By April, Don Blankenship, campaigning in the GOP Senate primary in West Virginia, could have handily secured the award for Worst Political Ad of 2018. He released a minute-long spot that featured perhaps the most unnatural dialogue captured on camera in human history. (Seriously, check it out. It's riveting stuff.)

Not content to rest on those dubious laurels, though, Blankenship also released a series of straight-to-camera ads in which — in a jumble of jump cuts overlaid with Blankenship's robotic monotone — he accused Senate Majority Leader Mitch McConnell of catering to "China People" (McConnell's wife was born in Taipei) and dubbed the Kentucky Republican “Cocaine Mitch.”

Blankenship lost the GOP nomination to Patrick Morrisey, the state's attorney general. And as was inevitable, this story ended with McConnell's official team tweeting an image of the 76-year-old Kentucky senator enveloped in a cloud of white powder with the caption, “Thanks for playing, Don.”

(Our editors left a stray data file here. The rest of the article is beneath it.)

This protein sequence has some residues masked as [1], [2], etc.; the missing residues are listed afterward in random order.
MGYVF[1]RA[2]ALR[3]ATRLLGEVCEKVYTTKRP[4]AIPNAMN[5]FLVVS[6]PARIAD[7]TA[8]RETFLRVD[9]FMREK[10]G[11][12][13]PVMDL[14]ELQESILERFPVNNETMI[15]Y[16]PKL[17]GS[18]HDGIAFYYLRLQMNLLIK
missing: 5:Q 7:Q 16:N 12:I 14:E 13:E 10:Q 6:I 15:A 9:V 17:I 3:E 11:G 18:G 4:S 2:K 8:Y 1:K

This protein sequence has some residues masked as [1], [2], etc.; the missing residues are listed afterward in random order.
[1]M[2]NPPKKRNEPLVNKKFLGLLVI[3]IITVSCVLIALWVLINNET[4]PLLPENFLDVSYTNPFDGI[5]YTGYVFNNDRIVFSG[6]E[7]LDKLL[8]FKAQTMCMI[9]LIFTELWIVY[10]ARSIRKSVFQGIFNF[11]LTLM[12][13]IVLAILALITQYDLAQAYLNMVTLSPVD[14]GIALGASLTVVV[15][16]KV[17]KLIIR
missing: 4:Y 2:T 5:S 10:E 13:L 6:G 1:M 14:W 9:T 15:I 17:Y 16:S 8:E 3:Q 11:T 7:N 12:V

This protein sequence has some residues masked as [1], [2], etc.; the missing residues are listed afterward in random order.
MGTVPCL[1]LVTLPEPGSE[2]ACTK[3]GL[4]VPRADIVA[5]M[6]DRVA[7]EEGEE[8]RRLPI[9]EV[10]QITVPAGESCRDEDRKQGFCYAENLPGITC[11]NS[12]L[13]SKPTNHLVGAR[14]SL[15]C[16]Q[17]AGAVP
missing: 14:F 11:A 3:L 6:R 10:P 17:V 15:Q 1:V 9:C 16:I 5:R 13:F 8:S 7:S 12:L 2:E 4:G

June: Dennis Rodman weeps on live TV while promoting the North Korea summit, while wearing a "Make America Great Again" hat and a T-shirt promoting a marijuana cryptocurrency startup called “Potcoin.”

This actually happened.

Also June: A congressional candidate pepper-sprays himself in the face.

Colorado Democratic congressional candidate Levi Tillemann’s web video about school violence starts out innocuously enough. Soft piano music. A cute kid running in slow motion. And then, suddenly, there’s Tillemann on camera, getting pepper sprayed directly in the face.

(A helpful disclaimer on the screen warns: "This is dangerous. Do not attempt." We won't, we promise. We just wish we'd been a fly on the wall in the campaign meeting when the eureka moment was "Pepper spray yourself in the face.")

Still June: Scott Pruitt wants a used Trump Hotel mattress.

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There was no shortage of stories this year about Washington officials using their positions of power to stretch ethical boundaries. There was Housing and Urban Development Secretary Ben Carson's $31,000 dining set, and California Republican Rep. Duncan Hunter's use of campaign funds to fly his pet rabbit around.

But EPA Administrator Scott Pruitt’s demand that a staffer find him a discounted — and used — "Trump Home Luxury Plush Euro Pillow Top" mattress may be the most inexplicable of all.